ALLOCATING PARTNERSHIP LIABILITIES ON SCHEDULE K-1

Is the liability recourse, nonrecourse, or qualified nonrecourse? (see definition on Page 2)
For all liabilities, an amount loaned by a partner to the partnership, or an amount guaranteed by the partner, should be allocated to that particular partner as a recourse liability.

RECOURSE
Is the partnership a General Partnership?

NONRECOURSE
Does the partnership own depreciable assets secured by the nonrecourse liability?

QUALIFIED NONRECOURSE
Allocate same way as nonrecourse liabilities.

YES
In a General Partnership, all partners have personal liability for the recourse debts of the entity. Debt should be allocated according to the hypothetical liquidation approach discussed on page 2.
(Treas. Reg. §1.752-2(a)) (See Example 1 on page 3)

NO
Is the partnership a Limited Partnership?

YES
Have depreciation deductions reduced the tax basis of the asset secured by the liability below the principal balance of the liability?

NO

YES
Have any of the limited partners either 1) personally guaranteed the recourse debt and waived their right for reimbursement or 2) does the partnership agreement provide that the limited partner is required to make an additional capital contribution to the partnership?

NO
Is the partnership an LLC? Did any of the LLC members agree per the partnership agreement to either 1) guarantee the debt or 2) restore a deficit balance in their capital account upon liquidation?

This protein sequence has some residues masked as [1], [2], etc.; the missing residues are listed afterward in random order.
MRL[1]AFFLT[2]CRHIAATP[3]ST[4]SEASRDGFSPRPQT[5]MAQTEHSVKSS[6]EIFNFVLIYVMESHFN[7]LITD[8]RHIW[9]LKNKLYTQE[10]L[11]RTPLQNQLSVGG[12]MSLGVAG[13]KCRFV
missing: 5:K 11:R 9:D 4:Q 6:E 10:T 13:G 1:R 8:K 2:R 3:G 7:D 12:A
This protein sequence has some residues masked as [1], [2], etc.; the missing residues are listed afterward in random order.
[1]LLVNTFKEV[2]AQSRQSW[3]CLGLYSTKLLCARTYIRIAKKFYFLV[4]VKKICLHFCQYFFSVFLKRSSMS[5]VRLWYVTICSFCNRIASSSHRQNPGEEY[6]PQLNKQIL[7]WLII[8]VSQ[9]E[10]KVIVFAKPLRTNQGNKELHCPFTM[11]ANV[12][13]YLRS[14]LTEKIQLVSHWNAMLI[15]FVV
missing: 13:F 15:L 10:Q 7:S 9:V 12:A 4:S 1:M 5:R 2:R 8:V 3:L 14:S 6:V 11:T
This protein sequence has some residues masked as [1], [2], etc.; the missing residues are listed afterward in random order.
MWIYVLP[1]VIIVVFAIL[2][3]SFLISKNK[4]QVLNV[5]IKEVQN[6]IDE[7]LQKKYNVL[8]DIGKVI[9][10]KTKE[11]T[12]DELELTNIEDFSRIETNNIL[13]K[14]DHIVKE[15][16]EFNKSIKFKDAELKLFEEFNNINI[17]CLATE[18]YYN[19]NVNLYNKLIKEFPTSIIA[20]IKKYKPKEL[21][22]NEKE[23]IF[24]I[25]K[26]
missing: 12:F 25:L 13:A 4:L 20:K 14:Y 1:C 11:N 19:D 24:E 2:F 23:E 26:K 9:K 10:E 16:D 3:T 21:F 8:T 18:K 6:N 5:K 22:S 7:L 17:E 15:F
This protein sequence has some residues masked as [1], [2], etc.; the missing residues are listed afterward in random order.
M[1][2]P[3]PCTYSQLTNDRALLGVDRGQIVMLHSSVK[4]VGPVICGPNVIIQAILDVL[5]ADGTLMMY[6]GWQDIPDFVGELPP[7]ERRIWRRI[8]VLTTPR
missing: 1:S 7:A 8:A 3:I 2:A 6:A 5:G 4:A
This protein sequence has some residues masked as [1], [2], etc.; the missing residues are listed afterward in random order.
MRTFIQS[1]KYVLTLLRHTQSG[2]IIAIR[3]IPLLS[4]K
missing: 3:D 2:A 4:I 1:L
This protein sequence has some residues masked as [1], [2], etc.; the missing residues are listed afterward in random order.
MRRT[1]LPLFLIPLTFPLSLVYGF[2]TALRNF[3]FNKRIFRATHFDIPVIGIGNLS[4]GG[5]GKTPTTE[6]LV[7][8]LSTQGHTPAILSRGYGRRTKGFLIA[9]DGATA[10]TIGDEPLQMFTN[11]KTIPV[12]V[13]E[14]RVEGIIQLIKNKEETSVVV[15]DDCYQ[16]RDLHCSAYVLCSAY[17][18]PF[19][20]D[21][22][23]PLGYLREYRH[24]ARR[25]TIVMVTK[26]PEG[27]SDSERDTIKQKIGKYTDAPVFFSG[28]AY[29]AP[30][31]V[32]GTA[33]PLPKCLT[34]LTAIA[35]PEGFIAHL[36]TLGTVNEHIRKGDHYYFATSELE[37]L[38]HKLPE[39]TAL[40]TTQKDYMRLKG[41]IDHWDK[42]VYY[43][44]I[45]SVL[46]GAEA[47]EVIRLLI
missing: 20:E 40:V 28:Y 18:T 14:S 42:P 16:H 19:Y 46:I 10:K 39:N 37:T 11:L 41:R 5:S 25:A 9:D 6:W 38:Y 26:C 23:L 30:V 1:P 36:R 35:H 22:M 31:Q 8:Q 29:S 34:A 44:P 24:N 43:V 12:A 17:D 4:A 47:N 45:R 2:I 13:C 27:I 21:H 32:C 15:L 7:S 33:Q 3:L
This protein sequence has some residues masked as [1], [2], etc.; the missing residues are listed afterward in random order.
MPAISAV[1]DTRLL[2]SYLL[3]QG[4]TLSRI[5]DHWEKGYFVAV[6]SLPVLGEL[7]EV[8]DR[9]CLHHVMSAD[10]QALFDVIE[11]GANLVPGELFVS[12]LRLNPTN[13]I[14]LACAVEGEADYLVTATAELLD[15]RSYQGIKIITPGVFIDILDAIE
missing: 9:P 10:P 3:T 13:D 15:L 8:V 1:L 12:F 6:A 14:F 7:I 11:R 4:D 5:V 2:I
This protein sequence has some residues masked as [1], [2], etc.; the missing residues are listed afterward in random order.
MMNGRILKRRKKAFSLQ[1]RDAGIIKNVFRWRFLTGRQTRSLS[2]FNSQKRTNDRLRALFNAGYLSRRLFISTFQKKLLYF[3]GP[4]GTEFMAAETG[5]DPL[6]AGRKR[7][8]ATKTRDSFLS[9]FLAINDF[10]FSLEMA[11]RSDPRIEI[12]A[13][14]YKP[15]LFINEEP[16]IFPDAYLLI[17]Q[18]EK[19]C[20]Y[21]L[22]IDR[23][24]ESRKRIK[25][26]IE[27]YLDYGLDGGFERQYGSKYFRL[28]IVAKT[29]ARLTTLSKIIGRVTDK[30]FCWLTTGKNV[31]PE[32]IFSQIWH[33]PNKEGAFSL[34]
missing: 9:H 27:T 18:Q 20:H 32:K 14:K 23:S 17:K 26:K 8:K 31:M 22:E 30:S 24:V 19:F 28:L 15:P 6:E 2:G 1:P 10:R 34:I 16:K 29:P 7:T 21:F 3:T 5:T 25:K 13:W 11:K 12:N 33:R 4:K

YES
Each partner must be allocated an amount of the liability equal to their share of the minimum gain (debt principal balance in excess of tax basis of the asset).
(Treas. Reg. §1.752-3(a)(1)) (See page 2 for definition) (See Example 5 on page 3)

NO
Did either partner contribute an appreciated asset to the partnership that is secured by a nonrecourse liability?

YES
An LLC member can be allocated recourse debt of the partnership to the extent of their obligations under 1 and 2 above. The remaining liability must be treated as nonrecourse debt and allocated accordingly.

YES
A limited partner can be allocated recourse debt of the partnership to the extent of their obligations under 1 and 2 above. The remaining liability must be allocated amongst the general partners pursuant to the hypothetical liquidation method.
(Treas. Reg. §1.752-2(b)) (See Example 2 on page 3)

YES
The contributing partner must be allocated nonrecourse liabilities to the extent of any difference between the principal balance of the nonrecourse liability and the adjusted tax basis of the property at the time of the contribution under §704(c). Any remaining liability is to be allocated according to profit ratio.
(Treas. Reg. §1.752-3(a)(2)) (See Example 6 on page 3)

NO
Allocate the nonrecourse liability based on profit ratios.
(Treas. Reg. §1.752-3(a)(3))

NO

(Treas. Reg. §1.752-2(b)) (See Example 4 on page 3)

All recourse liabilities should be allocated among ONLY the general partners according to their risk of loss under the hypothetical liquidation approach.
(See Example 3 on page 3)

NO
Except for the limited circumstances discussed above, the general rule is that LLC debt (state law recourse or nonrecourse) cannot be allocated among members as recourse debt because none of the members has any economic risk for the debt. For state law recourse debt, a creditor may sure the LLC but may not enforce the debt against the members. Thus, unless a member takes on the additional risk, all LLC debt is treated as nonrecourse for tax purposes.

How do we allocate partnership liabilities on Schedule K-1?
STEP 1: DETERMINE IF A PARTNERSHIP LIABILITY IS RECOURSE, NONRECOURSE, OR QUALIFIED NONRECOURSE.